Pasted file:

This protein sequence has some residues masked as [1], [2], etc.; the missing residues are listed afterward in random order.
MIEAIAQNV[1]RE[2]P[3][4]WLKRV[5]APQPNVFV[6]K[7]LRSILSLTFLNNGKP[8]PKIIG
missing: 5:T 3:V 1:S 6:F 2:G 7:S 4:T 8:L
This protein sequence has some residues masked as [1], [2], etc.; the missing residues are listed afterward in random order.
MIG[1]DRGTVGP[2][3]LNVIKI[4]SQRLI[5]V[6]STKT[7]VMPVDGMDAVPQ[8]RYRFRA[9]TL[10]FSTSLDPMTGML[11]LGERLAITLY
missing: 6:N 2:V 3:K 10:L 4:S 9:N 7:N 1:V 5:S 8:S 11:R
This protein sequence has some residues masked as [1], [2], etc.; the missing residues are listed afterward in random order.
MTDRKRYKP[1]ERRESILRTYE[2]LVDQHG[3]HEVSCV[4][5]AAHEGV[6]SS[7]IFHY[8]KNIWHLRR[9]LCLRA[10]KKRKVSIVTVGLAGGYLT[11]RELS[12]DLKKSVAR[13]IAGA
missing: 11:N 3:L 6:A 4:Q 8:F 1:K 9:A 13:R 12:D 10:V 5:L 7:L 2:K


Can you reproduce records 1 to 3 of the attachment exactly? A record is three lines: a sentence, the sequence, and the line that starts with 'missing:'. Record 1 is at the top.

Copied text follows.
This protein sequence has some residues masked as [1], [2], etc.; the missing residues are listed afterward in random order.
MIEAIAQNV[1]RE[2]P[3][4]WLKRV[5]APQPNVFV[6]K[7]LRSILSLTFLNNGKP[8]PKIIG
missing: 5:T 3:V 1:S 6:F 2:G 7:S 4:T 8:L
This protein sequence has some residues masked as [1], [2], etc.; the missing residues are listed afterward in random order.
MIG[1]DRGTVGP[2][3]LNVIKI[4]SQRLI[5]V[6]STKT[7]VMPVDGMDAVPQ[8]RYRFRA[9]TL[10]FSTSLDPMTGML[11]LGERLAITLY
missing: 6:N 2:V 3:K 10:L 4:S 9:N 7:N 1:V 5:S 8:S 11:R
This protein sequence has some residues masked as [1], [2], etc.; the missing residues are listed afterward in random order.
MTDRKRYKP[1]ERRESILRTYE[2]LVDQHG[3]HEVSCV[4][5]AAHEGV[6]SS[7]IFHY[8]KNIWHLRR[9]LCLRA[10]KKRKVSIVTVGLAGGYLT[11]RELS[12]DLKKSVAR[13]IAGA
missing: 11:N 3:L 6:A 4:Q 8:F 1:K 9:A 13:R 12:D 10:V 5:L 7:L 2:K